Following the Characters and their Stories
We all love to follow people's lives because we want to know what they will do next. Isn't this the normal way we learn? Isn't this the reason why we love the "Modern Family," "Jon Stewart," "Saturday Night Live," "Dancing with The Stars" or "Downtown Abbey?"
Episodic Learning AKA, Thematic learning is the natural way we learn. Since childhood, we immediately learn to follow life's episodes as it unfolds before us. What's daddy and mommy up to this time? Are they having a fight? Whose birthday is it? These are some of the episodes that we naturally follow at home and in the community around us. In the words of John F. Kihlstrom in his article "How Students Learn -- and How We Can Help Them," "Episodic knowledge is essentially autobiographical memory, for particular events that have a unique location in space and time."
Then all of a sudden we join the classroom and we are bombarded with an avalanche of information which we can't easily digest! Wait a minute, this is not the usual way we learn! In one word-boring...
According to Bethany Bodenhamer in a blog post in Lesson Planet titled "Themes vs. Timelines" "Dates, names, numbers, and places are the facts that young historians are often required to memorize in their various history courses. Therefore, that is generally how and what teachers teach. However, what if there was a more interesting, intriguing, and captivating way to teach these same facts - a way in which students are taught the basics at the same time that they are making connections, discovering themes, and thinking at a higher level? This is all possible by teaching thematically."
In short, what if there is a better way to go in-depth while avoiding boredom?
Advantages of Episodic Learning
Episodic Learning enables learners to go deeper into the topic without being bugged down by the barrage of information coming in. Consider the following natural advantages:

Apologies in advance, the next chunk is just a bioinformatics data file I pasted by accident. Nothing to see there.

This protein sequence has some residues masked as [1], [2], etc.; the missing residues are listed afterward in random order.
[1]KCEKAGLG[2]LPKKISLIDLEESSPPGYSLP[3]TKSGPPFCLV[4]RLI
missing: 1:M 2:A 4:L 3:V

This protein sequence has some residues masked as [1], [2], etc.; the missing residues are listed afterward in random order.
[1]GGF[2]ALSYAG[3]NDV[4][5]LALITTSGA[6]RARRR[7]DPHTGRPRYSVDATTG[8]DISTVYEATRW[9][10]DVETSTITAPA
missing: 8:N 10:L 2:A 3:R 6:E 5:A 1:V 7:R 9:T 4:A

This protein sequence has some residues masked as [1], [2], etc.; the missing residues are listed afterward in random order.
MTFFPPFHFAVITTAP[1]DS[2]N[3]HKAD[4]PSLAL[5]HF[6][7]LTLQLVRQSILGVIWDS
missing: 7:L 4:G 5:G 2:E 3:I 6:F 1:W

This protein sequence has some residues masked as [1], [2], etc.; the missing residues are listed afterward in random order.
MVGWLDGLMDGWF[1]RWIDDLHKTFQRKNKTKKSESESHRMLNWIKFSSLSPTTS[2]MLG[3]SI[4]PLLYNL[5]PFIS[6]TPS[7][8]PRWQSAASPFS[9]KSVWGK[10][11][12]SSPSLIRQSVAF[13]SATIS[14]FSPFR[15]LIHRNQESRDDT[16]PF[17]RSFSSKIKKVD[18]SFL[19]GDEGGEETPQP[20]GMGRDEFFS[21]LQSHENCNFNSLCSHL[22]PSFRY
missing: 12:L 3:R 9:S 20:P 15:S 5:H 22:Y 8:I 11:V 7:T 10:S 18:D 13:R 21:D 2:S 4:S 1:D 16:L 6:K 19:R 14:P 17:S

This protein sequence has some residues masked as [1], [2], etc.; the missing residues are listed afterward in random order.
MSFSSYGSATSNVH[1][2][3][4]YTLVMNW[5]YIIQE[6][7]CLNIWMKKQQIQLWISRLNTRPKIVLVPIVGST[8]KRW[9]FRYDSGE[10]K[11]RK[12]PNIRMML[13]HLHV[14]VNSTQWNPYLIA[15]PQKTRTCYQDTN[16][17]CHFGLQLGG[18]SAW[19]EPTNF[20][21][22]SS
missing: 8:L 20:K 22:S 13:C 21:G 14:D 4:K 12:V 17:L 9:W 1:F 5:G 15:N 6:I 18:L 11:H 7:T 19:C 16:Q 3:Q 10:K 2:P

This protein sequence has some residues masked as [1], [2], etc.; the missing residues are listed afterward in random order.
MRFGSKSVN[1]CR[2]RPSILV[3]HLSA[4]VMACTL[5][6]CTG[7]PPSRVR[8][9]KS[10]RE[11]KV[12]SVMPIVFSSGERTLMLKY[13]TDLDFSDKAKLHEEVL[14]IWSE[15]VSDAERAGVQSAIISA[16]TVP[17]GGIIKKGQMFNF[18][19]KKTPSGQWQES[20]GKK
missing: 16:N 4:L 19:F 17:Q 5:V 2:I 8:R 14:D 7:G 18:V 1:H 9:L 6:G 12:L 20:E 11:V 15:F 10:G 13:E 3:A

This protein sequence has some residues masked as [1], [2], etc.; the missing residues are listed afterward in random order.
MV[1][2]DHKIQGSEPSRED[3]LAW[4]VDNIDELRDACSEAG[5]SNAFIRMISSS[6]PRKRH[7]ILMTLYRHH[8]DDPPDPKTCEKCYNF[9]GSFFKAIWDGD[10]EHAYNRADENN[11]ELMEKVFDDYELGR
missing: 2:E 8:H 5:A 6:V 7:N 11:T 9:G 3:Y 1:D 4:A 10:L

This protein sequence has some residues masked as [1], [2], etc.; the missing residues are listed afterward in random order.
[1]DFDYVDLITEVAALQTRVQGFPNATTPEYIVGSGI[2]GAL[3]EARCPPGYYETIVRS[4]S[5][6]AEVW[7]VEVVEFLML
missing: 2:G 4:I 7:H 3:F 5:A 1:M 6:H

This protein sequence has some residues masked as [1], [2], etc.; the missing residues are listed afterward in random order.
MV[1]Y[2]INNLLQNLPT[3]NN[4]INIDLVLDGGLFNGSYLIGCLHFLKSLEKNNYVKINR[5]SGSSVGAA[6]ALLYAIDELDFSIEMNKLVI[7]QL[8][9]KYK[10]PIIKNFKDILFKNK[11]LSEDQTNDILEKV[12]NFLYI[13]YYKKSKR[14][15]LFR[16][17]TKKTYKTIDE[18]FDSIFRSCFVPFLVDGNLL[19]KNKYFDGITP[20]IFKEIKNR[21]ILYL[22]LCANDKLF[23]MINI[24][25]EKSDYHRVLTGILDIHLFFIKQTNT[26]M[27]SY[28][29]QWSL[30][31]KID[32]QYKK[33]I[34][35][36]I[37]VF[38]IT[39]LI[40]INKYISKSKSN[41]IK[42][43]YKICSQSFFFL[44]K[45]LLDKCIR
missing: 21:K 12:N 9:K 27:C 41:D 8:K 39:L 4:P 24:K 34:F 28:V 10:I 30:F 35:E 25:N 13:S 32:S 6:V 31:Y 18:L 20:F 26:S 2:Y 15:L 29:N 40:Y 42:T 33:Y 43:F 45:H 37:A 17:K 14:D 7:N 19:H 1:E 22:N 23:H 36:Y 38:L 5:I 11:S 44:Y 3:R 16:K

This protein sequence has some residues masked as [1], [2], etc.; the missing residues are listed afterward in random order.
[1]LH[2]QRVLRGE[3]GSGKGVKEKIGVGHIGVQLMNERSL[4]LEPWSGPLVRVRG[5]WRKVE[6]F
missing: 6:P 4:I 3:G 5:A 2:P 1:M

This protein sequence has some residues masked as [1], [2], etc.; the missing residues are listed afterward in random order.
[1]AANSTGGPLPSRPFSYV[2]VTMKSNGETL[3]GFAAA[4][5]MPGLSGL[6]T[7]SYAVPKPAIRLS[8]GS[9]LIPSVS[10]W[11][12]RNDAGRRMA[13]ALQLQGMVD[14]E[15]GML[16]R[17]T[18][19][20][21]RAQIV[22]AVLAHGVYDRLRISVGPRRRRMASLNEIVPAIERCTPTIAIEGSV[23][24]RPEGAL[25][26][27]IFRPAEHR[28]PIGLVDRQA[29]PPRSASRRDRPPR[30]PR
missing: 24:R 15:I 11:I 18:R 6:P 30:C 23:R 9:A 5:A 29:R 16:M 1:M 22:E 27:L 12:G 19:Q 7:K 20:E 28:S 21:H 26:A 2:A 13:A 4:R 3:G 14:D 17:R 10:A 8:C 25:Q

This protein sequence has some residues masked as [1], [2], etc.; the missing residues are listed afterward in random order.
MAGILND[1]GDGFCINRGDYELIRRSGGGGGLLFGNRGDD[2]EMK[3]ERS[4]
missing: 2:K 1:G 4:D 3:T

1. Heightens Curiosity
Curiosity is the currency in learning. When you run out of it, you can't just expect to continue absorbing any kind of knowledge. The good thing with episodic learning is that it heightens our natural curiosity about what happens next. The "cliff hangers" that ends an episode in a story make us wanting for more episodes to come. Hence, learning becomes a natural process.
2. Allows Reflection
These cliff hangers make us mull over what's possibly going to happen next in the story. What will the main character do in this situation? Can he still pull more tricks from his sleeves? If so, will it work this time? These are some of the reflective questions that come to mind because you are left hanging by the last story episode.
3. Enables Possibility Thinking
This mulling over enables you, the learner, to become a possibility thinker. "Thinking out of the box" is a learned trait in traditional learning but it comes naturally in episodic story based learning. It enables you to think in terms of "what if" instead of "what is."
4. Opens Up Other Scenarios
Now that you have considered other possibilities by thinking out of the box, other scenarios open up. A world of possibilities is all of a sudden available to you instead of just copying existing ones. The well-trodden path is not always the best path. True learners try the path least travelled.
5. Allows Open Discussion
Opened up scenarios allow like-minded learners to discuss them openly. There are no stupid ideas, all are given equal air-time in the discussion forums. Open discussions create an escalation of the available ideas contributed from all learners. Since all feel welcome to contribute, all possibilities are exhausted and ideas are collated to form a unified solution.
6. More Opportunities for Designers
This openness allows designers to insert more content pertinent to the stories. The possibilities are endless and you are not bound to any specific format. The only limit to content creation is your creativity.
I’d love to hear your thoughts about this topic. Sound off in the comments section!
Bethany Bodenhamer: Themes vs. Timelines: Lesson Planet: May 10, 2014
John F. Kihlstrom: How Students Learn -- and How We Can Help Them: Department of Psychology, University of California, Berkeley: March 8, 2011
Margaret Rhodes: A New Way to Tell Stories That Outlive the Media's Attention Span: Wired: Feb. 25, 2015
Ray Jimenez, PhD
"Helping Learners Learn Their Way"